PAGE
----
If you are familiarised with the idea of the Semantic Web, you probably are also aware of the difficulties of its practical realisation. A relevant one is the presence of language barriers between semantic information expressed in different languages. Precisely, multilingualism and Semantic Web is one of the research topics in which we are currently involved at OEG. Of course, linguistic barriers are not exclusive of the Semantic Web but of the Web in general. And to treat such topic (Multilingualism on the Web), the Multilingual Web initiative dedicates a series of workshops since a few years.
A few weeks ago I attended the W3C Multilingual Web Workshop in Rome, at FAO. It was the first time I went to one of these MW workshops and it was a very nice experience, I have to say. There I had the opportunity of co-chairing a session on Best practices for Multilingual Linked Open Data jointly with Dominic Jones (Trinity College Dublin) and José Labra (University of Oviedo). I will try to summarise the experience in a few lines.
From previous events, such as MLODE workshop in Leipzig (Sep 2012), it was clear the interest of the community around the topic of multilingualism in Linked Data generation. But also, as it was seen in the discussions that followed José Labra’s talk in Leipzig, the lack of consensus was evident in many aspects, such as the use of URIs vs IRIs, opaque URIs vs descriptive URIs, the scope of language tags, the role of content negotiation, etc. Still with the feeling of an unfinished discussion after Leipzig I proposed to the organisers of the Multilingual Web Workshop to celebrate a sort of panel to continue this discussion in Rome, and this took the form of the breakout session that Dom, José and myself coordinated.
We started the session in Rome with a set of really interesting lightning talks (Ivan Herman, Gordon Dunsire, Daniel Vila, Dave Lewis, Charles McCathie Nevile, Roberto Navigli, Haofen Wang). They told us about their particular experiences, ranging from bibliographic standards to Chinese LOD generation, and pointed out common issues when dealing with multilingualism in Linked Data.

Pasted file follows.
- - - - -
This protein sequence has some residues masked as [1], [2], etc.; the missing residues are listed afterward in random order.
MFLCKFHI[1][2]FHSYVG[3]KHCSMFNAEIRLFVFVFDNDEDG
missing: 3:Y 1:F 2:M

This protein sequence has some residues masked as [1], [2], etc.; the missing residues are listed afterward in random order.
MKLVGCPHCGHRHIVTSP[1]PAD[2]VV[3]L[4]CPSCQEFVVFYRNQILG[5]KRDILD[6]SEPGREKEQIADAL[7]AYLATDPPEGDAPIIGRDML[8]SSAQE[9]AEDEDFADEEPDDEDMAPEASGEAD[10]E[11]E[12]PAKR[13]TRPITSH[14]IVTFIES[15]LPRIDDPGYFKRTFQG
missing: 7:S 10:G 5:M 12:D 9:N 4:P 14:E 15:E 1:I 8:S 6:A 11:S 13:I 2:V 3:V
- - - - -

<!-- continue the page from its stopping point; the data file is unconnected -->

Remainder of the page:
Then, the discussion session followed, with a lot of interaction between speakers and public. It was mostly focused on three topics: naming (URIs), labelling, and linking of multilingual content in LD. There was a general feeling that IRIs (internationalized resource identifiers) are cool but that their use is hampered by the lack of support given by current tools. Regarding language tags, it was agreed that they should be used always; although, sadly, this best practise is rarely followed by semantic data providers. Also the participants commented on the necessities and difficulties of linking vocabularies in different languages, and on the fact that links others than owl:sameAs have to be further explored. Finally, it was pointed out the necessity of defining suitable use cases for multilingual Linked Data in order to guide our future discussions on best practises.
Although our initial intention was to write a kind of white paper with the conclusions of the session, it turned out to be a too optimistic idea: after the session there were too many open issues remaining and too few agreements made. Nevertheless, following Felix Sasaki’s suggestion, we agreed that our discussions would continue in the context of a new W3C Community Group.
And here we are, launching a new W3C group “Best Practices for Multilingual Linked Open Data“, and hoping that many interested people contribute to it! Let me paste here the group description:
The target for this group is to crowd-source ideas from the community regarding best practises for producing multilingual linked open data. The topics for discussion are mainly focused on naming, labelling, interlinking, and quality of multilingual linked data, among others. Use cases will be identified to motivate discussions. Participation both from academia and industry is expected. The main outcome of the group will be the documentation of patterns and best practices for the creation, linking, and use of multilingual linked data.
So, if you have research or practical interests on the matter, feel free to join and enjoy it!